Last week we mentioned here that a juvenile justice workers’ trade group has been auctioning off space in youth lockups as a fundraiser—that for years, at least a few kids have been placed in small towns, hundreds of miles from home, just because a probation chief came up with the high bid.
Sure, it’s not quite that simple, as El Paso County Chief Juvenile Probation Officer Roger Martinez told us at the time. He said his staff will be careful to pick the right kid for the bed he won in the Panhandle town of Floydada for $8,500—some youth who’ll benefit from the special support they provide, who might be better off far from gangs, the drug war or a rough family life.
State Sen. John Whitmire isn’t buying that. Two days after our story ran, the Austin American-Statesman’s Mike Ward wrote that, in response to criticism from the Houston Democrat, the Juvenile Justice Association of Texas had agreed to quit running those auctions.
Reached by phone Wednesday, Whitmire said that he couldn’t believe it when he read our piece about the auctions, which the advocacy group Texans Care for Children told us are counter to the “whole gist of the reform” Texas has been making. Whitmire has been a major architect of that reform.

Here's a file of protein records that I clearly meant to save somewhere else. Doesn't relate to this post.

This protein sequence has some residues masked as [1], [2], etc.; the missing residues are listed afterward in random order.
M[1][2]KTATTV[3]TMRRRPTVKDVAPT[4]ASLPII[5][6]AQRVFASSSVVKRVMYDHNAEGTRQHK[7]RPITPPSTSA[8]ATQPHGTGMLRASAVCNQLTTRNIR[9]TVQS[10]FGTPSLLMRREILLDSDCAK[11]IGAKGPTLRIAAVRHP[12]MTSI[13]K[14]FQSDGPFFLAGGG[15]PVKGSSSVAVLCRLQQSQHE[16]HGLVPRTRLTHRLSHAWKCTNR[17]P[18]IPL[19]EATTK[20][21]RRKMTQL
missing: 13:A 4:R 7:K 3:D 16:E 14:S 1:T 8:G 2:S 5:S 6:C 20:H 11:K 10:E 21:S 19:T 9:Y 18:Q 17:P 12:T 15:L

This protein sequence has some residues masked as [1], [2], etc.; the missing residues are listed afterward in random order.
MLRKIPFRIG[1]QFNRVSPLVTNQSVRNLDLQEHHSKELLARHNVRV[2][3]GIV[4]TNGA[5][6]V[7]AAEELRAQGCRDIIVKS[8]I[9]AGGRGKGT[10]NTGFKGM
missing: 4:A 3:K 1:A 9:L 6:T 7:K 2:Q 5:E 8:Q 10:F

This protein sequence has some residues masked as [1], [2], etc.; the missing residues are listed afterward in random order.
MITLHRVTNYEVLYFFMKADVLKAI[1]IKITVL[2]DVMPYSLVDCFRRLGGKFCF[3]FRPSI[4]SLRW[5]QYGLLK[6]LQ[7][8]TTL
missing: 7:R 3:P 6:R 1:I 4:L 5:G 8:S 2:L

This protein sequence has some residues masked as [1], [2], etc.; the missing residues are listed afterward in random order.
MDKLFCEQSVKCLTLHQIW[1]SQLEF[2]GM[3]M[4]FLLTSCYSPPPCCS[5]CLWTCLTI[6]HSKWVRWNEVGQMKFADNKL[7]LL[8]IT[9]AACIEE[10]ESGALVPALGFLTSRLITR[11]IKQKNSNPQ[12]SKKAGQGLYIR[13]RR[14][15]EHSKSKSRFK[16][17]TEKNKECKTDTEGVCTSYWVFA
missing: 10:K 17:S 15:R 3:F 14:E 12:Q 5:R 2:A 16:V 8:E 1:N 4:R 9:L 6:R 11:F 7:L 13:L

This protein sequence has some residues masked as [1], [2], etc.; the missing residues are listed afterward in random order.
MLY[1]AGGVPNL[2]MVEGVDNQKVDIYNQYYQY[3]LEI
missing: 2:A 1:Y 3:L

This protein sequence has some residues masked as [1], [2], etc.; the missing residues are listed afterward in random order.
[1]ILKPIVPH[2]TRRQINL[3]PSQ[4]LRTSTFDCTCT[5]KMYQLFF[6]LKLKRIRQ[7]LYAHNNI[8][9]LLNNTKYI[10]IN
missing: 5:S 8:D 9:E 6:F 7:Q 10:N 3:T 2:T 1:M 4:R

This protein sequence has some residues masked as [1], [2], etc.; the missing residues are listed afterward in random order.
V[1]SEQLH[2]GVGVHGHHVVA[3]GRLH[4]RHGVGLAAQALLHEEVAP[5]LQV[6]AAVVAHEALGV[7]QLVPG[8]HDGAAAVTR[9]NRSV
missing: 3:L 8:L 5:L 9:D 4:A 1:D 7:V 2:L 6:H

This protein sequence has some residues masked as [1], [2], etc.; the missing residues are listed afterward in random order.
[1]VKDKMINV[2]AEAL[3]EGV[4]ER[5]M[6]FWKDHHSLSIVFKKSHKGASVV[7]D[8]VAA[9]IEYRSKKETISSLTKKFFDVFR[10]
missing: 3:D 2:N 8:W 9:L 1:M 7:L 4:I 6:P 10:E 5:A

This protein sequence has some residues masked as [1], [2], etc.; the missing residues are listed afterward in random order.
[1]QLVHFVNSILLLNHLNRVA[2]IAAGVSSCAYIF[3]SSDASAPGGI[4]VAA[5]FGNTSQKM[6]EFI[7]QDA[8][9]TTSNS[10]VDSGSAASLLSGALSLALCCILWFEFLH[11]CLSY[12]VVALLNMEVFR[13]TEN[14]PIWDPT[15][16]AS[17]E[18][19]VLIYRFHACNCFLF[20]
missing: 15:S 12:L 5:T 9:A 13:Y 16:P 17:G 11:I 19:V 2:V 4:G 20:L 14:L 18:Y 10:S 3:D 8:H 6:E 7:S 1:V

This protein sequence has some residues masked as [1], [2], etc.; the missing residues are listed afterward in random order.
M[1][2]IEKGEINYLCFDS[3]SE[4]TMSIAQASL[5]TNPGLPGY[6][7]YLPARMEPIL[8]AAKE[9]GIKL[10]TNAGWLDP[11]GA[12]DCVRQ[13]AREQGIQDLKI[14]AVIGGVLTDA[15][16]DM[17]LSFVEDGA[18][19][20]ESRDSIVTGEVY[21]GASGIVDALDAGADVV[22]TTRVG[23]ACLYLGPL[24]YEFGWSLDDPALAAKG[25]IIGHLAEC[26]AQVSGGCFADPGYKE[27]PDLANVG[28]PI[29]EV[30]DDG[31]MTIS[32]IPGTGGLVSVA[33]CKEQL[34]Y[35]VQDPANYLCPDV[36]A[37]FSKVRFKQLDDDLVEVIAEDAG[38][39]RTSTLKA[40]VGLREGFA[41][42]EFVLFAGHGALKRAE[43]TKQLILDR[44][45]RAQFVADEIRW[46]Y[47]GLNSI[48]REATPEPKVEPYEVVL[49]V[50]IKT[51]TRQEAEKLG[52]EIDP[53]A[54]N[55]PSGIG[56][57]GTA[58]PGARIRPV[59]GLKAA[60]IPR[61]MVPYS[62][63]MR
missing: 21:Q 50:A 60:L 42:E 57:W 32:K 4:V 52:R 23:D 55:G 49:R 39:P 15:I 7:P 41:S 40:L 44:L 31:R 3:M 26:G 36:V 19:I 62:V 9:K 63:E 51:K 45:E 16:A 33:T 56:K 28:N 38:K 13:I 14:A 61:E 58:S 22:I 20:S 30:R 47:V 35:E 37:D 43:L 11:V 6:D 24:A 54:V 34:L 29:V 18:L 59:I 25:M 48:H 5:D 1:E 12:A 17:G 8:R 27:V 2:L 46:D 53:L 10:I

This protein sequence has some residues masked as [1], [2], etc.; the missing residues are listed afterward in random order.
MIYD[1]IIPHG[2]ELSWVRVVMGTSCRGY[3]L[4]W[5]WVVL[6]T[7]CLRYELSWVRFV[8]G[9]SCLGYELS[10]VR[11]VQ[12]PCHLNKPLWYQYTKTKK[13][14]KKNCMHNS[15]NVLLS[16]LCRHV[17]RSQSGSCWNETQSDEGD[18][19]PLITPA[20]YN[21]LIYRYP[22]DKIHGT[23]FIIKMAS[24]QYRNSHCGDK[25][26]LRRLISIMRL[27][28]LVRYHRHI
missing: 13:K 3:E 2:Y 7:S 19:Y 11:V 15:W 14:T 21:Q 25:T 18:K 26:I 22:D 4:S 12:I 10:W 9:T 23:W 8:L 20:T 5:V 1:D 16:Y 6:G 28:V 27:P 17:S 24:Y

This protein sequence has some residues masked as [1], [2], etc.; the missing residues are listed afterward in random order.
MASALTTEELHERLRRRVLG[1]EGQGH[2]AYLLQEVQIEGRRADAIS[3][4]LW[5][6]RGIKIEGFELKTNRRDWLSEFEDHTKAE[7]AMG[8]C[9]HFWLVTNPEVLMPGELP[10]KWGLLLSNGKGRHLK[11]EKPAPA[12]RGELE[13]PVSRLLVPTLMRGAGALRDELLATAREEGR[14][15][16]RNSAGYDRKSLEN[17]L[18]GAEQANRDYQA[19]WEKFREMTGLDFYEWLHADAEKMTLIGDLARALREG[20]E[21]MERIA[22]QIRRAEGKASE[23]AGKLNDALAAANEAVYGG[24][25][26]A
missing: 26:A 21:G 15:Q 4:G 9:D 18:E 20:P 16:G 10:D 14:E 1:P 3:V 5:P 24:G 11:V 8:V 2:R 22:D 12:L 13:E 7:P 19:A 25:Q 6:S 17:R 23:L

“How do grownups entrusted with the lives of these young people do something so inappropriate?” Whitmire wondered. “The most immediate concern was the perception that you’re dealing with auctioning off kids’ lives.” Along with the long journey an El Paso child’s family would have to make to visit them in the Panhandle, for instance, Whitmire said it’s inappropriate to buy a treatment bed with public money as some kind of prize at a convention.
“It raises that whole question of the relationships between vendors and the probation departments. They’re gonna donate a bed—what do they get in return for it? The goodwill of the probation department,” he said.
The Statesman quoted a few probation officials who didn’t see anything wrong with the auctions. JJAT president William Carter II told Ward that they got approval from the Texas Juvenile Probation Commission in 2006 to spice up their conventions with the auctions. “The perception is the problem, so we’re not going to do it any more,” Carter told the Statesman.
Last week, Texans Care for Children director Eileen Garcia told us that the auctions demonstrate a bigger problem: there’s not enough state oversight to ensure that counties are moving kids around appropriately. Whitmire, the longtime head of the Senate Criminal Justice Committee, wasn’t quite ready to agree. County probation departments, he said, “have standards and safeguards and accountability. They’re still inspected.”
But Whitmire says he’s skeptical that the rural facilities promoted at the auction can really provide better services than ones in urban centers. And he doesn’t like the thought that treatment centers are currying favor by donating treatment space. “It’s actually completely reverse of what I’m trying to do,” Whitmire said. “I’m trying to keep the kids in their community.”